The peripheral further comprises a configuration controller that selects which communication configuration is active at any time and arbitrates the switching of the hardware from one configuration to another as needed. In an embodiment, the configuration controller includes a hardware portion referred to herein as the “controller” and a software portion referred to herein as the “scheduler.” The controller physically selects or switches to a given configuration block for configuring the multi-mode device during a predetermined or prearranged time frame and further physically selects or switches to the corresponding data path associated with the selected configuration block. The scheduler programs the controller to select certain communication configurations and data paths at prearranged times. This arrangement allows the scheduler to manage the multiple connections to respective networks, and enables these connections to be simultaneously maintained with the multi-mode device being present on each connection for only a fraction of the time. The scheduler can be said to comprise a single hardware abstraction layer (HAL) servicing multiple communication configurations by being an interface between applications and the peripheral so that applications can perform their functions asynchronously while the peripheral operates in real time to receive and transmit information over the networks.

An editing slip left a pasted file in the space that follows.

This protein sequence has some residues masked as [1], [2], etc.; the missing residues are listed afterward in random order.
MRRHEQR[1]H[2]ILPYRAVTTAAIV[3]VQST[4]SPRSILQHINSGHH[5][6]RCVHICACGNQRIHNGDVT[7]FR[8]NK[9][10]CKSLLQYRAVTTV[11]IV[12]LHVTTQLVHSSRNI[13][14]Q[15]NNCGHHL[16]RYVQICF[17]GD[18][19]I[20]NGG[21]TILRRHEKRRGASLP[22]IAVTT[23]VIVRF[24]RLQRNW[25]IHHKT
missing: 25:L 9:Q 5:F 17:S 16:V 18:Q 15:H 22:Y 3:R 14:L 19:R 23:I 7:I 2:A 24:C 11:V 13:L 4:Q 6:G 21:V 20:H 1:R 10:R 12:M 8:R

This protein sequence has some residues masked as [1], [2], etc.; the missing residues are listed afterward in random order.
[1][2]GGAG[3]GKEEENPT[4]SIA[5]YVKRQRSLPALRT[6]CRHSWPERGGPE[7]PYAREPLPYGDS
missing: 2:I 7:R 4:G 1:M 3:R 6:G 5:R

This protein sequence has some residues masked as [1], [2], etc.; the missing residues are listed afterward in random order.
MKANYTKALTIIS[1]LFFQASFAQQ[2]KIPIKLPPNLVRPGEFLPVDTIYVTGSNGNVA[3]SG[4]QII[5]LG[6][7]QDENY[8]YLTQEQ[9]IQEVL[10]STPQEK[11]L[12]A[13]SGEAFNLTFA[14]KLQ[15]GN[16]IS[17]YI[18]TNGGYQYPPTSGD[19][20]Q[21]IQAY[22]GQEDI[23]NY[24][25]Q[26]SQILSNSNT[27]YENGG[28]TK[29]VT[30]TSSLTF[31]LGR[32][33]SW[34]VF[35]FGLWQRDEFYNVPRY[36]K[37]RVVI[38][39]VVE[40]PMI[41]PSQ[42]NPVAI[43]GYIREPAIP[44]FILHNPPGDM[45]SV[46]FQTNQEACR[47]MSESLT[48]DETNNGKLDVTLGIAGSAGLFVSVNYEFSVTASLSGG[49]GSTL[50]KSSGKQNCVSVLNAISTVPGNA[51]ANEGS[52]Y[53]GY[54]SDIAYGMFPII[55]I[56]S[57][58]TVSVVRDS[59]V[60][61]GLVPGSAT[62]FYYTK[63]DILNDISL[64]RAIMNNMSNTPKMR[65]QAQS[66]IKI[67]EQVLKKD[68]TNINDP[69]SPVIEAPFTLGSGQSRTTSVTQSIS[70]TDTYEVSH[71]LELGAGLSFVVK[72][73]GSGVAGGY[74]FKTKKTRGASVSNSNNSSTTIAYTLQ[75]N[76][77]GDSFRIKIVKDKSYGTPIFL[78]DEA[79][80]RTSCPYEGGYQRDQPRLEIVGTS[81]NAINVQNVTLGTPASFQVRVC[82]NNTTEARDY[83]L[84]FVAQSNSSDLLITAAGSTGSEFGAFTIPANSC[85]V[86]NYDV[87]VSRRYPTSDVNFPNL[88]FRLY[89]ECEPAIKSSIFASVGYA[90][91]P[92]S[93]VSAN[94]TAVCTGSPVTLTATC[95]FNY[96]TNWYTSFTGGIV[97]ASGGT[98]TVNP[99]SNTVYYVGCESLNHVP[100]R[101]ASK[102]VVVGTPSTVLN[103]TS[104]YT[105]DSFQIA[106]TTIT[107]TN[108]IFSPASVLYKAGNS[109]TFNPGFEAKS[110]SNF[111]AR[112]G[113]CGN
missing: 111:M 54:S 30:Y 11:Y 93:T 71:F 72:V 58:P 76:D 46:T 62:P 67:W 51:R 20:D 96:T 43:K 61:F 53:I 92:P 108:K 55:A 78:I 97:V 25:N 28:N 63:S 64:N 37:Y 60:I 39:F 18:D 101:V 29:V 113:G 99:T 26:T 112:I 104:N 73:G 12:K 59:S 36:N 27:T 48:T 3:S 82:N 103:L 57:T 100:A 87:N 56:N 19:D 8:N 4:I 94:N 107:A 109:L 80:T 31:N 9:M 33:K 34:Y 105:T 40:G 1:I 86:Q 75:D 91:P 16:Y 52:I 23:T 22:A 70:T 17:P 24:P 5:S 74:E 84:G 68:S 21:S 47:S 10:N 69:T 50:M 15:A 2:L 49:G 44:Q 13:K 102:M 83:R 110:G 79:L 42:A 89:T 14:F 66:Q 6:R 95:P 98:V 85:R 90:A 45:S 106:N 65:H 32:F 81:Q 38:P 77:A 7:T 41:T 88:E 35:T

To enable its functionality, the scheduler generally has some awareness of the protocols being used on the networks in order to arrange and interpret the times (e.g., time frames) that device presence on each connection is required or optional. Thus, the scheduler uses its knowledge of one or more parameters of the protocols associated with connections to determine and program the controller with configuration scheduling for the multi-mode device. The scheduling may be determined using any suitable scheduling algorithm.